Late-race pass gives Jonathan Davenport his first Knoxville Late Model Nationals win

Davenport Knoxville Nationals
LucasDirt.com
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Superman goes where he’s needed and with his cap flying stiffly behind him in the 18th running of the Knoxville Late Model Nationals, Jonathan Davenport scored a $50k win over Iowa’s Tyler Bruening on the half-mile Knoxville (Iowa) Raceway.

It was the ninth Lucas Oil Late Model win of the season in his 29th start – a statistic that includes a remarkable six consecutive wins from July 24th through August 26th. Davenport also has four World of Outlaws Late Model victories and a half-dozen wins in other major series this season for a total of 21 overall.

Even with all that success, this was a bucket list win for man called Superman. It is his first at Knoxville – a track famed for spring car racing that is becoming a staple of late models as well.

Davenport led the 50-lap affair early, but gave it up to Bobby Pierce on Lap 9 as the field returned to green after a caution. Two laps later, Bruening commanded the top spot and held it for the next 37 laps.

In the closing laps, Bruening stretched his advantage to two seconds until Davenport found the high side. With Lap 45 in the books, Davenport closed the gap and was on Bruening’s back bumper by Lap 47. Davenport dove to the bottom groove in Turn 1, pulled alongside and took the lead on the following circuit, denying Bruening the first Lucas Oil Late Model win of his career.

“I wish I could have said that I was planning for that,” Davenport said in a press release. “I was just too tight there. I didn’t have the best race car by far. I made a mistake first in lapped traffic I thought I might get rolled on the outside and let Bobby [Pierce] around me so I chose the bottom and let Tyler around me.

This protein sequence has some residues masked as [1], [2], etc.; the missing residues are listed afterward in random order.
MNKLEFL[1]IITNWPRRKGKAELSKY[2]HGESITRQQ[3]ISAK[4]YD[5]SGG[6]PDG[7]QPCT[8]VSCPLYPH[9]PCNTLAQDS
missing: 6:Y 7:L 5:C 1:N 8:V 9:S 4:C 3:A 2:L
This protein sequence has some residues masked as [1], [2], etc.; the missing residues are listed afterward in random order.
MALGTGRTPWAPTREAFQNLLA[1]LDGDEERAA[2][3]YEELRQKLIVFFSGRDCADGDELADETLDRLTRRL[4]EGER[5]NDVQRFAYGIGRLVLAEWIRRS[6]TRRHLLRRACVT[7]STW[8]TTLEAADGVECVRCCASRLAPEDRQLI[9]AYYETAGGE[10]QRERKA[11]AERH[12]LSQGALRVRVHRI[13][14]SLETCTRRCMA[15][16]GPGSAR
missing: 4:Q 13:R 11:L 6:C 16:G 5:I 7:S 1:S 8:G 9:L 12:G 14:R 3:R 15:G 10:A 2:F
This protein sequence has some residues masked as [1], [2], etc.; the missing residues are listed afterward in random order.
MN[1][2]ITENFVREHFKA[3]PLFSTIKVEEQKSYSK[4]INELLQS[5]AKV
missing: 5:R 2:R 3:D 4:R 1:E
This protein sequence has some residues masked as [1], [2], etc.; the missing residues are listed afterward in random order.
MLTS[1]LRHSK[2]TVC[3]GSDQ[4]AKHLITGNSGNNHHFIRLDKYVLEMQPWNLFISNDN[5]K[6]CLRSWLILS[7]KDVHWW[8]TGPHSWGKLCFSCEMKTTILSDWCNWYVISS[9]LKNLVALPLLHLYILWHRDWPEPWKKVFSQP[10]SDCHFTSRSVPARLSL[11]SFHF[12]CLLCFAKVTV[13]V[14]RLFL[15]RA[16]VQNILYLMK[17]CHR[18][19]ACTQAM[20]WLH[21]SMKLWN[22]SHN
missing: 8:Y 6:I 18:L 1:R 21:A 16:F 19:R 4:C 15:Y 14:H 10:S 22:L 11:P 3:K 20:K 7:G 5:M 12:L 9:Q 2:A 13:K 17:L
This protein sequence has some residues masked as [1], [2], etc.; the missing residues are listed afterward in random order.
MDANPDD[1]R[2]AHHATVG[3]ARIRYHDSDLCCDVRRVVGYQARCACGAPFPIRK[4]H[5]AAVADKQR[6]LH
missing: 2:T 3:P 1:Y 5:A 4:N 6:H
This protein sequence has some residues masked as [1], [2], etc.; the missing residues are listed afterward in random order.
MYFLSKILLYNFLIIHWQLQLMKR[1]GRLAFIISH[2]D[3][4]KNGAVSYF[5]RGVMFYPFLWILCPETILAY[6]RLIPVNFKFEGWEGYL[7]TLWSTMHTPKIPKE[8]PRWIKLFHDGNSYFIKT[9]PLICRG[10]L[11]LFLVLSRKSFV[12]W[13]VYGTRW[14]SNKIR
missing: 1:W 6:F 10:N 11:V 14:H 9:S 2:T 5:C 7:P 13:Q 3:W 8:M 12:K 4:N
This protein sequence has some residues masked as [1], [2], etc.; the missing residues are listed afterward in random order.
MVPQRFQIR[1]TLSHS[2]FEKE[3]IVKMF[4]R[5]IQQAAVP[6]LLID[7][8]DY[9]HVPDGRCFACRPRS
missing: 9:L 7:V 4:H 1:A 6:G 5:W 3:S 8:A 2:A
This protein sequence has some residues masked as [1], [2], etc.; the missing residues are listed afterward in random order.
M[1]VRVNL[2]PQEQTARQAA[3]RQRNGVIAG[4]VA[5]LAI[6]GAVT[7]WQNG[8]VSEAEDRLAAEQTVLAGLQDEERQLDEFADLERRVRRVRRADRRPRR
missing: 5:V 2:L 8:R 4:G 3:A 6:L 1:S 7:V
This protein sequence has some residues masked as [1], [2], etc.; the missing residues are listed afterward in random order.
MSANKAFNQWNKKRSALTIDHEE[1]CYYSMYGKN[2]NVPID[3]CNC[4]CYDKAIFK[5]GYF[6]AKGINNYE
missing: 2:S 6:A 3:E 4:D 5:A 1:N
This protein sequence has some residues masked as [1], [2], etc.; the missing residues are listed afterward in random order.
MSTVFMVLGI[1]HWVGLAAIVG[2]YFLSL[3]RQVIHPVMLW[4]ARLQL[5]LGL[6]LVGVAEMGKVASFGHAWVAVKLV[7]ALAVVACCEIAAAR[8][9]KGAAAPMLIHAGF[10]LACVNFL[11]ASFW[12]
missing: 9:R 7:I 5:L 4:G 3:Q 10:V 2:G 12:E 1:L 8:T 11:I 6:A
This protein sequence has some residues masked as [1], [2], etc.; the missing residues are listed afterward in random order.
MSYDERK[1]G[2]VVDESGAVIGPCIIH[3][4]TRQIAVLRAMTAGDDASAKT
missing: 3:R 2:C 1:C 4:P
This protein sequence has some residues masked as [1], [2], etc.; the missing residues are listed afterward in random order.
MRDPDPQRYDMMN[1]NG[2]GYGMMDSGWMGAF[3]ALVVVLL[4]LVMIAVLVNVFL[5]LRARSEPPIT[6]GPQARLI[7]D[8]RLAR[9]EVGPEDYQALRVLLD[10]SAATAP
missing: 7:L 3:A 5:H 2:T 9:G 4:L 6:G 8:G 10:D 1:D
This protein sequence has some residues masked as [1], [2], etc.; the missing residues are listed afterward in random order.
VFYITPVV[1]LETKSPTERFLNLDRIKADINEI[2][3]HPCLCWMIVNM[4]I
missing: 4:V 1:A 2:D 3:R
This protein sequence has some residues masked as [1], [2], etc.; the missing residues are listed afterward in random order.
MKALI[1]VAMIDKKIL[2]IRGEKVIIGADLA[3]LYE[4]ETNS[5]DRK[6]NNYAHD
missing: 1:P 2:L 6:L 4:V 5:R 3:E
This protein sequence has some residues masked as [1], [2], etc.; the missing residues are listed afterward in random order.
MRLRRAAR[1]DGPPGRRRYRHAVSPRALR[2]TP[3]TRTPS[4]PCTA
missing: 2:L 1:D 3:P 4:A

“I was trying to race Earl [Pearson Jr.] as clean as I could there, but I knew I had to get by him. I got a big run on Tyler there one time getting into one. I could have blasted on him, but I knew this could be his first crown jewel, so I didn’t want to take it away from him like that.”

More: Mike Marlar wins 2021 Knoxville Late Model Nationals

For Bruening, the disappointment was bitter. In 40 combined starts this season with the Outlaws and Lucas Oil, he’s earned seven top-10s, but the closest he came to winning was a pair of fourth-place results at River Cities Speedway in Grand Forks, N.D. and Boone Speedway in his native Iowa.

“I needed two less laps I guess to hold him off,” Bruening said. “I don’t know. When you are out front for all those laps it’s pretty tough to move out of your line that’s worked the whole race.

“I didn’t know how close he was until it was too late there getting off of four. I didn’t know how high I could go if all the way up there would do it. It was fun to run up front. We just got beat by the best in the world right now.”